From the book
SUMMER SOLSTICEBy nighttime Hornby Island would be a blaze of lights. It was the summer solstice, and for the festival of Luminara all the scattered squatters and homeowners were making luminaries to celebrate the day of longest light.
Madeline, walking home from the ferries her last day of school, wondered why they celebrated a long day of light with more light. They celebrate the shortest days with lights, winter solstice with lights and the long days of summer with lights. Lights, lights, lights. What's wrong with a little dark? If we didn't spend so much on candles, maybe we'd have money for shoes.
Hornby was a very small island east of Vancouver Island. Madeline lived there with her parents, Flo and Mildred, for so they asked to be called by everyone, including Madeline, even though their names were Harry and Denise. Flo and Mildred were hippies who had started out in San Francisco but migrated north. There they joined the rest of the family, who were living not one hundred percent legally in Canada, spread out on Vancouver Island and the Gulf Islands. When Flo and Mildred got to Hornby Island, they came into their own by discovering that with very little effort they could both play the marimba and make jewelry out of sand dollars. There was no stopping them after that.
As nature often has it, they had a child who did not want to join them in their all-day pursuit of enlightenment and a better mung bean. Instead, she became very good at cooking and cleaning and sewing and bookkeeping and minor household repairs. She was the one who changed the lightbulbs. When only ten, she got herself a waitress job part time at the Happy Goat Cafe, a fine establishment of three tables, some tree stumps, the owner, (KatyD), and a resident goat. Madeline managed to earn enough money there that if the sand-dollar art had a slow month or two, they still managed to get by.
All the other children on Hornby were homeschooled, but Madeline preferred to get up at five every morning and walk to the harbor, where she took a ferry to Denman Island, the bus across Denman, the ferry to Vancouver Island and then the bus that took her to a real school. She had made the decision to do this when she entered grade five and was finally old enough to make the trip without help. This earned her the reputation for eccentric, but the happy hippies of Hornby were tolerant of Madeline, if a little wary. Mostly they felt sorry for Flo and Mildred, raising an oddball like that.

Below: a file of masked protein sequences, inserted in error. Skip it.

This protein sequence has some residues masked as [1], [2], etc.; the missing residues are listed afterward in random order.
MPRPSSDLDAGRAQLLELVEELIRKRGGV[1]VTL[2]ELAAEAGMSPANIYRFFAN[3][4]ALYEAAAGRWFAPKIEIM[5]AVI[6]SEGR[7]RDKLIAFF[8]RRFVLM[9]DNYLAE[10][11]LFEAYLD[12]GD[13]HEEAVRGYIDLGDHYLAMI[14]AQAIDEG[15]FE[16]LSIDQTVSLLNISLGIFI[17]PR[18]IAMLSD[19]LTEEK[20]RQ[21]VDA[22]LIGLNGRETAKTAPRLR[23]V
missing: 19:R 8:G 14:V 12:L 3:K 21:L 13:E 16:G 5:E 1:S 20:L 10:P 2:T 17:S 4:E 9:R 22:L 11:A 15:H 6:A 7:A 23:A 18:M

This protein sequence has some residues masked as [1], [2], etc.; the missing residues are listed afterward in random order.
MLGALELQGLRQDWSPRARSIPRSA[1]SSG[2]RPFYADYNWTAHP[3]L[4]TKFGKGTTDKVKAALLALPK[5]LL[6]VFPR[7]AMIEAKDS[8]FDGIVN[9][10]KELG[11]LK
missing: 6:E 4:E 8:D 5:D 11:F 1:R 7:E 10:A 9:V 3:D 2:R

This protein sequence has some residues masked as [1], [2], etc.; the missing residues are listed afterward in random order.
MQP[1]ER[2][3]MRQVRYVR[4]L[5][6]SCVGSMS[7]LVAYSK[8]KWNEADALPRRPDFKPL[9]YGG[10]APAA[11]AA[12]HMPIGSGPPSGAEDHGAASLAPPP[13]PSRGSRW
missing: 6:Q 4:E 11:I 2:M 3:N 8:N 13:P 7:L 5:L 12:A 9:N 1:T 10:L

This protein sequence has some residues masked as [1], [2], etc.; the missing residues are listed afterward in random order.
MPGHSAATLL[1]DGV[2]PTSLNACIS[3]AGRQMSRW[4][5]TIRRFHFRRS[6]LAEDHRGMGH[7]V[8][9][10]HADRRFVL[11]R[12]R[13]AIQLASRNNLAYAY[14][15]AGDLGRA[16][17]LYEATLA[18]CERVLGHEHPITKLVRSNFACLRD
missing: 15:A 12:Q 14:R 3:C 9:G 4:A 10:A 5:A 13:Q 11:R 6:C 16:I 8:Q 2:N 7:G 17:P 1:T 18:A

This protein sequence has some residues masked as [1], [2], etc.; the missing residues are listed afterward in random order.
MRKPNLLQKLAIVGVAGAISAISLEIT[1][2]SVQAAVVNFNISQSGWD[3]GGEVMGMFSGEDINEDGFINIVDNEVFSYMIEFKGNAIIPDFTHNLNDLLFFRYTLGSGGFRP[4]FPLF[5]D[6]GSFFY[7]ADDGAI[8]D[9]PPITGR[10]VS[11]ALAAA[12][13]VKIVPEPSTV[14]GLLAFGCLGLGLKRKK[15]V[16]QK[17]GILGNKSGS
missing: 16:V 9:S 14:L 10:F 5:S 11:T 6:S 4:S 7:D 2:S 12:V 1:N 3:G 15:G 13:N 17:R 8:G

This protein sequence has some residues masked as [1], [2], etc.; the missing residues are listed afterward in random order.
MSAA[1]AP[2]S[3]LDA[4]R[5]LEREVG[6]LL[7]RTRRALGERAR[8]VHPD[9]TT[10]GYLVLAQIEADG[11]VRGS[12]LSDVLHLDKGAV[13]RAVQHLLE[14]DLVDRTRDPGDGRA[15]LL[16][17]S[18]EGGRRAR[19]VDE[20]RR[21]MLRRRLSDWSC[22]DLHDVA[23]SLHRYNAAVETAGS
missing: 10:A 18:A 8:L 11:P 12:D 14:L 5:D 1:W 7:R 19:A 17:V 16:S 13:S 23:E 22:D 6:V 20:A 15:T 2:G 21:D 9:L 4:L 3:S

The children in Madeline's school were less tolerant. The students who came from other tiny islands like Hornby usually wore homemade natural fabrics and, often, tie-dyed clothes. They bathed infrequently because water on the small islands was scarce. They never had money for field trips, and a good portion of them didn't seem to brush their hair. Madeline was as neat and clean as she could be, but her clothes were never in style or even always in one piece, and she was the only child who had ever come all the way from Hornby. This alone made her suspect.
Madeline's schoolmates, raised in more mainstream, connected-to-the-rest-of-the-world ways, thought all children from the smaller islands were holier-than-thou, attached to bizarre goddess-worshipping religions, and surly. Madeline didn't start out surly, but she quickly became surly. She didn't know how to make the other children like her, and she felt she constantly had to defend herself from unspoken accusations about a way of life she hadn't chosen to begin with. Well, she thought, who needs them? I bet none of them know how to make plumbing repairs. I bet none of them have read Pride and Prejudice. Twice.
On this summer solstice day,...